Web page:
Cisco expands again, buying Starent for $2.9B
(AP) -- Betting on the growing popularity of data-hungry phones like the iPhone, Cisco Systems Inc. said Tuesday it had agreed to pay $2.9 billion for Starent Networks Corp., a maker of equipment for wireless carriers.
Starent, of Tewksbury, Mass., makes equipment that allows carriers to tie their wireless networks to the Internet.
San Jose, Calif.-based Cisco is paying $35 per share in cash, a 21 percent premium to Monday's closing price of $29.03. Starent's board has accepted the offer, and the parties expects the deal to close early next year.
Starent shares rose $4.87, nearly 17 percent, to $33.90 in Tuesday afternoon trading. The shares went public in 2007 at $12 per share, and hit an all-time low of $7.30 in November last year.
Cisco shares rose 7 cents to $23.85.
Cisco said it expects the deal to reduce earnings, excluding items, in the current and next fiscal year, and start adding to earnings in 2012.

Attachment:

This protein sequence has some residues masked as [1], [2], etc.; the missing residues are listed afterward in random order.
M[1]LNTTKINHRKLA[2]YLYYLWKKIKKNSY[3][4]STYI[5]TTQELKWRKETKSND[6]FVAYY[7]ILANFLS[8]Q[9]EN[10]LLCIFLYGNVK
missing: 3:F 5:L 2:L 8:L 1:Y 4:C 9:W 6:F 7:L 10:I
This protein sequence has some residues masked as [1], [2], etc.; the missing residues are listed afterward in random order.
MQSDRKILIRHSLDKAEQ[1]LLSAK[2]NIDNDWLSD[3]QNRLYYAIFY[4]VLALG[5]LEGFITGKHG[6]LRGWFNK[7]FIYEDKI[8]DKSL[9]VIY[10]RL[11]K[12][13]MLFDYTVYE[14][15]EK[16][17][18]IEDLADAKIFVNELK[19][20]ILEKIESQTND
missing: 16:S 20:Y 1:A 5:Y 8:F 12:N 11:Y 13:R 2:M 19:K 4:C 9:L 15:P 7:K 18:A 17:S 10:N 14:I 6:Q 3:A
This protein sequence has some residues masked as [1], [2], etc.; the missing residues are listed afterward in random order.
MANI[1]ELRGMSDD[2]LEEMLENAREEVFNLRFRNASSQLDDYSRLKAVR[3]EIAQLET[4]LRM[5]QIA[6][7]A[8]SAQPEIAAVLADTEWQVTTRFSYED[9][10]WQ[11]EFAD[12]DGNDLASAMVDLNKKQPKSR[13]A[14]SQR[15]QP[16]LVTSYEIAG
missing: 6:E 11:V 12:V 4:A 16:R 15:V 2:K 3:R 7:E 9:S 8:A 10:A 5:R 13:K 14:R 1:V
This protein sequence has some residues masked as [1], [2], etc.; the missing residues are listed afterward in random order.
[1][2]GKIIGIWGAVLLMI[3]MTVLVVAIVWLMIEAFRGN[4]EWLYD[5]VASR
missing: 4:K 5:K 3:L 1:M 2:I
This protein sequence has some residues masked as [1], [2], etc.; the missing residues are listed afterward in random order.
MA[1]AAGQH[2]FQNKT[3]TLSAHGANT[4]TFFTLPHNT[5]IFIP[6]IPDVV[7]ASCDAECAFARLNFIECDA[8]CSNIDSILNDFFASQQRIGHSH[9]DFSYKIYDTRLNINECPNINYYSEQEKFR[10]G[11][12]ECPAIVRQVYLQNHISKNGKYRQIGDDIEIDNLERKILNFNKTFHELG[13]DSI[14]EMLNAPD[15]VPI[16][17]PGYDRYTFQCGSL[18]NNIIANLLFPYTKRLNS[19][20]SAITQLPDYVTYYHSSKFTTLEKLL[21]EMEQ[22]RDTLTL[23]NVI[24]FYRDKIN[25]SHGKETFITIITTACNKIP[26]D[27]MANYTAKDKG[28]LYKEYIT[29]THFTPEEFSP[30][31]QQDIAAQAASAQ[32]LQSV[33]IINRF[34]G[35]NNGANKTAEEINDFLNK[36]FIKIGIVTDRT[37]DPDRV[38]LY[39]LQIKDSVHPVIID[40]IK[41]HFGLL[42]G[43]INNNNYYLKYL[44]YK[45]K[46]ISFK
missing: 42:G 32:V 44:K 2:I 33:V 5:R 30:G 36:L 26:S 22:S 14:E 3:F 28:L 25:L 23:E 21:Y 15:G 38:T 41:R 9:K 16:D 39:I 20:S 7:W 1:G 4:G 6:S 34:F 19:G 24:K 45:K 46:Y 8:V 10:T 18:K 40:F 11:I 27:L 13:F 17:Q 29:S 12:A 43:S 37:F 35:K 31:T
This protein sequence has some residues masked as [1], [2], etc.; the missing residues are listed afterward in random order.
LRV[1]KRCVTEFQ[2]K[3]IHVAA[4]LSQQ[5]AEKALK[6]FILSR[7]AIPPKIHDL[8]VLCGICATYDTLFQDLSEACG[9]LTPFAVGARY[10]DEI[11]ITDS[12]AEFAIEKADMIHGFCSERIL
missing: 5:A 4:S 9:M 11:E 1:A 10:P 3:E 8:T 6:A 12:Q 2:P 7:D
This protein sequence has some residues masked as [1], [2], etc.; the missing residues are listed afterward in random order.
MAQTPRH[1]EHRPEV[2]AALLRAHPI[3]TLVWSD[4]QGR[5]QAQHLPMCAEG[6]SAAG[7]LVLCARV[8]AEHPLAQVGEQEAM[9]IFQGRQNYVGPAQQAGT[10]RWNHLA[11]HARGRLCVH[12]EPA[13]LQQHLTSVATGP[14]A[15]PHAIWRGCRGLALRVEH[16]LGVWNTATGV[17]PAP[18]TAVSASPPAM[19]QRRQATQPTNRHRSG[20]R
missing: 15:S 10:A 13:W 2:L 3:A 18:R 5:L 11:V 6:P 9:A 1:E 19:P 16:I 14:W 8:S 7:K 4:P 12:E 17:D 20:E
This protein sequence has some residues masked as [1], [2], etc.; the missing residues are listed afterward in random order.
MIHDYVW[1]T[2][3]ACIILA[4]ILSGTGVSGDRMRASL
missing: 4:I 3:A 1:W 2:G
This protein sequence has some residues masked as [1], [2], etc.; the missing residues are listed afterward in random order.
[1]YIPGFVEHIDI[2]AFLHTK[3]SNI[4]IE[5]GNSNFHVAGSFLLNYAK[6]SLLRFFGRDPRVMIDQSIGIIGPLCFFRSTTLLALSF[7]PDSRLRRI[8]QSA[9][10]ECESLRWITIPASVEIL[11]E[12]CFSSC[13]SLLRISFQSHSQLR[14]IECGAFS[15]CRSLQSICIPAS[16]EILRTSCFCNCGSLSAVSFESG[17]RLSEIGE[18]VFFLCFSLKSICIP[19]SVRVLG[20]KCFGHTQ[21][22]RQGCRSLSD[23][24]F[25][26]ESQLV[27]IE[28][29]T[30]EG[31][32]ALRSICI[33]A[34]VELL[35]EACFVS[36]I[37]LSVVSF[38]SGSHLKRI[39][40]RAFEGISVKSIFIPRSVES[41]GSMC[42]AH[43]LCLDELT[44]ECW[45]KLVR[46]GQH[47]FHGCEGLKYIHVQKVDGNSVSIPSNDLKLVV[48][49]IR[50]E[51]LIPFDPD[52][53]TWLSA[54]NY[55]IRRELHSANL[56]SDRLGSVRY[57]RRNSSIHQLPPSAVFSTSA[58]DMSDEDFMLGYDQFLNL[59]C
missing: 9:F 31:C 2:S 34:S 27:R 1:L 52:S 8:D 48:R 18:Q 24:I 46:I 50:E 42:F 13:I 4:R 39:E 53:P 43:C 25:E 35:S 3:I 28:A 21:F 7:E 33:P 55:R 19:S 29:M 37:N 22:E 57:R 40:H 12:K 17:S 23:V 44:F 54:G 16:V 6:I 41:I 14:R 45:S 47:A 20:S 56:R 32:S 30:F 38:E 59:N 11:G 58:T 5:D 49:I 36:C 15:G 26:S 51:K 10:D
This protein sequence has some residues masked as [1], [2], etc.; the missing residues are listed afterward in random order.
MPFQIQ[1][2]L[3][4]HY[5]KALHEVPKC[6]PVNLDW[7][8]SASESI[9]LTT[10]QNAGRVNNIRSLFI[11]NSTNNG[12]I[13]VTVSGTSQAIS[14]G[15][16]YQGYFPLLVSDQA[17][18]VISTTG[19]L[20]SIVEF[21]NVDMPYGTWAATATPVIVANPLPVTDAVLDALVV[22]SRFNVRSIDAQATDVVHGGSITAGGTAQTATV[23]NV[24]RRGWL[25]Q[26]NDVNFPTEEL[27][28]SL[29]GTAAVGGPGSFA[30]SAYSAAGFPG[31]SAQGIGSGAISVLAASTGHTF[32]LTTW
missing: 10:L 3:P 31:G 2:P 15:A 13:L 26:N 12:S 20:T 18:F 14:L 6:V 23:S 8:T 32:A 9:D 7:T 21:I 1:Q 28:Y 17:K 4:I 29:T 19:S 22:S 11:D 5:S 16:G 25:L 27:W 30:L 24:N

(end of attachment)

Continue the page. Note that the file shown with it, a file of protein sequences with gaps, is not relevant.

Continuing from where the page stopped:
Starent will become Cisco's new Mobile Internet Technology Group, headed by Starent CEO Ashraf Dahod.
Ticonderoga Securities analyst Brian White said Starent has a market share of about 85 percent in its niche, which includes selling technology to carriers such as Verizon Wireless and Sprint Nextel Corp. that use so-called CDMA networks. Sales have grown roughly 65 percent annually over the last four years.
In the second quarter, Starent earned $15.2 million on $78.3 million in revenue.
It is the second major acquisition in two weeks for Cisco, the world's largest maker of computer networking gear. On Oct 1, it announced a deal to buy Tandberg ASA, a leading maker of videoconferencing equipment, for $3 billion. Cisco is coming out of the recession with the largest cash balance of any technology company, at $35 billion at the end of July.
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